• Yes, it does; all the people participating in the course are members of a yahoo group, so we all tend to know each other . . . I can’t remember which email that Nathan sent out but I definitely remember the name.

  • Sweet- its about time someone takes a stand in such a way as that. Takes a lot to do that. Thats cool. Straight up cool. I think I’d like to meet him- way to go PK!
    (pastors kid!)
    Your Bro,
    Another Man

  • Thanks for the article! Does anyone know how to contact Noah Riner? I’d appreciate if someone could pass the info along to me at [email protected].

    Just ran into this site…quite impressive at first look. Keep it up!

    Jennifer Weston (ex-homeschool student-graduated) 🙂

  • I don’t see why people will oppose to the speech. It certainly does not establish any religion and it only demostrates freedom of speech.

    That is a courageous act. May God continues to bless and use you, Noah.

    Emile Hong (father of a homeschool daughter)

  • It seems as though the people who share Riner’s views have kept the “controversy” afloat. In actuality, the views themselves were not considered unusually controversial at Dartmouth, a genuine community dedicated to free speech; the forum he chose to present his views was considered a lousy choice. He delivered his speech at the school’s convocation. Below are a couple of perspectives by students who, unlike Dr. Mohler, were actually there.

    Put the speech in context.

    [Editor’s Note: Dear Dartmouth student, we appreciate your dedication to “set the record straight,” however, many of us (including Dr. Mohler, Alex, and me) have not only read the transcript of Noah’s speech and much of what both sides had to say about it, but we have also watched a video of the convocation. In my opinion that exposure is sufficient for us to render an informed judgment. The links you supplied, which I have removed, were almost entirely negative opinions based on the why’s, where’s, and when’s of Noah’s speech. They did not serve to objectively “set the record straight” but rather presented an opposing viewpoint that we do not share, and honestly, were thoroughly aware of. Thank for your time.]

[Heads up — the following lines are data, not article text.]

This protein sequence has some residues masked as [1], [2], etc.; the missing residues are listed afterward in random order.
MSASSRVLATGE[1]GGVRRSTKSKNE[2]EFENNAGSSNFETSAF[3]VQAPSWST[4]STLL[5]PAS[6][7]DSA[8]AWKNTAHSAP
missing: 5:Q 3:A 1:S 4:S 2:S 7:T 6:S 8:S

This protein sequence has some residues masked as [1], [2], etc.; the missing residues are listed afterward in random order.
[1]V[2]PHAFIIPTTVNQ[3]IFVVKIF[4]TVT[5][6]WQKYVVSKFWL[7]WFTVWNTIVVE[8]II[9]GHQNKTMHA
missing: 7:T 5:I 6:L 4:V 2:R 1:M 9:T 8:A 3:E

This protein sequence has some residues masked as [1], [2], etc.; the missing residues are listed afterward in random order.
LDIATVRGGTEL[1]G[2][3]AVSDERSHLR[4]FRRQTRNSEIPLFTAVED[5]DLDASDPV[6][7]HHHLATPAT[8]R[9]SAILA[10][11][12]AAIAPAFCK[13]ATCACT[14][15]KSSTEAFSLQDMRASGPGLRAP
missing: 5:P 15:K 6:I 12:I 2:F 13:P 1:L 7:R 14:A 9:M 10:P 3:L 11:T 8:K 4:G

• What a speech delivered by Noah Riner! If Noah ever runs for President, he can count on my vote. Noah has set the perfect example for Christians to speak their convictions about Jesus Christ Keep up the good work, Noah.

  • This is very cool, indeed. I had the pleasure of hearing Noah Riner speak at a youth event I went to. The whole event was about “taking a stand,” and while some may disagree, Noah was a very convincing and truthful speaker. One of my friends, as a leader in our school, was able to speak with Noah privately about being a leader, and came back ready for anything. Since then, he has done a fantastic job changing some of the mindframes in our school. God is obviously blessing people through Noah Riner’s story. And I agree…if Noah runs for president, he’s got my vote. 🙂

  • I only just came across this event on another website, and then found this article. What Noah did is inspiring. I sometimes think what would happen to me if I were in the difficult situation when the truth of God is dishonored and I must stand up for Him (ex. your school is advocating the Day of Silence for LBGT). I would probably get brutally criticized, myself. All around me are classmates who don’t believe the truth at all. That is something every Christian ought to be willing to do–to have the courage to stand up and preach the gospel to an unbelieving world. That is what God’s will is. We can’t contexualize with our own culture and let the fear of persecution hinder us. We must trust in God’s sovereignty, and with a righteous testimony, speak in boldness, truth, and love.